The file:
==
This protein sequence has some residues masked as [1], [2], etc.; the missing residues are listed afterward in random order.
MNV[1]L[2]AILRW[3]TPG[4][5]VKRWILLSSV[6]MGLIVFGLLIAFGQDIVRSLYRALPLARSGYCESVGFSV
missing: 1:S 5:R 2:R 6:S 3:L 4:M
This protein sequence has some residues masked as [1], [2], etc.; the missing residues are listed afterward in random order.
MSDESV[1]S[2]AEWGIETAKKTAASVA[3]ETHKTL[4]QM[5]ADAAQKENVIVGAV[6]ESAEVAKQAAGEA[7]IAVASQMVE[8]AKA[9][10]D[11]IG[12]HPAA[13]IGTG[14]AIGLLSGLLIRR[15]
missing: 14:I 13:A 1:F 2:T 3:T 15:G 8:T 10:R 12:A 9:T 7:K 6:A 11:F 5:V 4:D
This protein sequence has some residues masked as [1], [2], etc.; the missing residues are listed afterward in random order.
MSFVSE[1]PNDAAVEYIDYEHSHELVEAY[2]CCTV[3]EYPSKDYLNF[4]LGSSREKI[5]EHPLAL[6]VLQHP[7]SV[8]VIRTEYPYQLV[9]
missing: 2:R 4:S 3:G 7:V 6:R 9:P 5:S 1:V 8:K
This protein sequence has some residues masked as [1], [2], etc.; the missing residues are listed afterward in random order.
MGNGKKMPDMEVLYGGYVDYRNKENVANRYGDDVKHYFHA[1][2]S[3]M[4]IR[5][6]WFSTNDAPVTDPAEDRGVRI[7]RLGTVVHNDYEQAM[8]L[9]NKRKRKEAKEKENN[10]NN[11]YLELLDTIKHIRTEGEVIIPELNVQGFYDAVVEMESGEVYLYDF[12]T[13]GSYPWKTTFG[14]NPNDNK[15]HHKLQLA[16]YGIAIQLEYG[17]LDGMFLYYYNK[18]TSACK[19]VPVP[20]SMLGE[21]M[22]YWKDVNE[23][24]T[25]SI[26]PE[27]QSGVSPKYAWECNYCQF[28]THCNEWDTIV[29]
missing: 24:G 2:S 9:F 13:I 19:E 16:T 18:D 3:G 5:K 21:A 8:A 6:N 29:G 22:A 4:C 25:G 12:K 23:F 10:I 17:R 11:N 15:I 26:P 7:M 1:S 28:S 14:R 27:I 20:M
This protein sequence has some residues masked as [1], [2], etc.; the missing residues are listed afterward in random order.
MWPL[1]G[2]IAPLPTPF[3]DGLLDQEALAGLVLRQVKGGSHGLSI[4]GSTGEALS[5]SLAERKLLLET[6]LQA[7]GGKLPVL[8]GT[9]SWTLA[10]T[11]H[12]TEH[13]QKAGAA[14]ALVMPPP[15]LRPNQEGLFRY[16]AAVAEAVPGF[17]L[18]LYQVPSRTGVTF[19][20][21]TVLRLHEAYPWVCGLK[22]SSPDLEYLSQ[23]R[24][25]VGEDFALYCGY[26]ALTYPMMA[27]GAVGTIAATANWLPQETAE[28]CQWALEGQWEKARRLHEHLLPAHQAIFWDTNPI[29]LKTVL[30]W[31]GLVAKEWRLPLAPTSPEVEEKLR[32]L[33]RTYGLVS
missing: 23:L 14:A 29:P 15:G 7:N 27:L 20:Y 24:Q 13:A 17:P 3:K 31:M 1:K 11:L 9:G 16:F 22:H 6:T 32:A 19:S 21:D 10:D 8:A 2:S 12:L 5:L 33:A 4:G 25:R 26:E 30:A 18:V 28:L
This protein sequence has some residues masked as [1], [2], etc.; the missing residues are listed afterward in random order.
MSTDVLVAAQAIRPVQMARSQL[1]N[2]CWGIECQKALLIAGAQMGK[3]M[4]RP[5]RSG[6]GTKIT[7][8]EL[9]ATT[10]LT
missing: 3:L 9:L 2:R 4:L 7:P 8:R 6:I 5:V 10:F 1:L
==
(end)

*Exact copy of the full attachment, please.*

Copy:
This protein sequence has some residues masked as [1], [2], etc.; the missing residues are listed afterward in random order.
MNV[1]L[2]AILRW[3]TPG[4][5]VKRWILLSSV[6]MGLIVFGLLIAFGQDIVRSLYRALPLARSGYCESVGFSV
missing: 1:S 5:R 2:R 6:S 3:L 4:M
This protein sequence has some residues masked as [1], [2], etc.; the missing residues are listed afterward in random order.
MSDESV[1]S[2]AEWGIETAKKTAASVA[3]ETHKTL[4]QM[5]ADAAQKENVIVGAV[6]ESAEVAKQAAGEA[7]IAVASQMVE[8]AKA[9][10]D[11]IG[12]HPAA[13]IGTG[14]AIGLLSGLLIRR[15]
missing: 14:I 13:A 1:F 2:T 3:T 15:G 8:T 10:R 12:A 9:T 7:K 6:A 11:F 5:V 4:D
This protein sequence has some residues masked as [1], [2], etc.; the missing residues are listed afterward in random order.
MSFVSE[1]PNDAAVEYIDYEHSHELVEAY[2]CCTV[3]EYPSKDYLNF[4]LGSSREKI[5]EHPLAL[6]VLQHP[7]SV[8]VIRTEYPYQLV[9]
missing: 2:R 4:S 3:G 7:V 6:R 9:P 5:S 1:V 8:K
This protein sequence has some residues masked as [1], [2], etc.; the missing residues are listed afterward in random order.
MGNGKKMPDMEVLYGGYVDYRNKENVANRYGDDVKHYFHA[1][2]S[3]M[4]IR[5][6]WFSTNDAPVTDPAEDRGVRI[7]RLGTVVHNDYEQAM[8]L[9]NKRKRKEAKEKENN[10]NN[11]YLELLDTIKHIRTEGEVIIPELNVQGFYDAVVEMESGEVYLYDF[12]T[13]GSYPWKTTFG[14]NPNDNK[15]HHKLQLA[16]YGIAIQLEYG[17]LDGMFLYYYNK[18]TSACK[19]VPVP[20]SMLGE[21]M[22]YWKDVNE[23][24]T[25]SI[26]PE[27]QSGVSPKYAWECNYCQF[28]THCNEWDTIV[29]
missing: 24:G 2:S 9:F 13:I 19:E 16:T 18:D 3:G 5:K 21:A 8:A 6:N 29:G 22:A 4:C 25:G 12:K 23:F 10:I 17:R 11:N 15:I 26:P 7:M 1:S 28:S 14:R 27:I 20:M
This protein sequence has some residues masked as [1], [2], etc.; the missing residues are listed afterward in random order.
MWPL[1]G[2]IAPLPTPF[3]DGLLDQEALAGLVLRQVKGGSHGLSI[4]GSTGEALS[5]SLAERKLLLET[6]LQA[7]GGKLPVL[8]GT[9]SWTLA[10]T[11]H[12]TEH[13]QKAGAA[14]ALVMPPP[15]LRPNQEGLFRY[16]AAVAEAVPGF[17]L[18]LYQVPSRTGVTF[19][20][21]TVLRLHEAYPWVCGLK[22]SSPDLEYLSQ[23]R[24][25]VGEDFALYCGY[26]ALTYPMMA[27]GAVGTIAATANWLPQETAE[28]CQWALEGQWEKARRLHEHLLPAHQAIFWDTNPI[29]LKTVL[30]W[31]GLVAKEWRLPLAPTSPEVEEKLR[32]L[33]RTYGLVS
missing: 23:L 14:A 29:P 15:G 7:N 27:L 20:Y 24:Q 13:A 17:P 3:K 31:M 1:K 11:L 9:G 16:F 22:H 6:T 32:A 19:S 21:D 10:D 8:A 2:S 12:L 5:L 33:A 4:G 25:R 26:E 30:A 18:V 28:L
This protein sequence has some residues masked as [1], [2], etc.; the missing residues are listed afterward in random order.
MSTDVLVAAQAIRPVQMARSQL[1]N[2]CWGIECQKALLIAGAQMGK[3]M[4]RP[5]RSG[6]GTKIT[7][8]EL[9]ATT[10]LT
missing: 3:L 9:L 2:R 4:L 7:P 8:R 6:I 5:V 10:F 1:L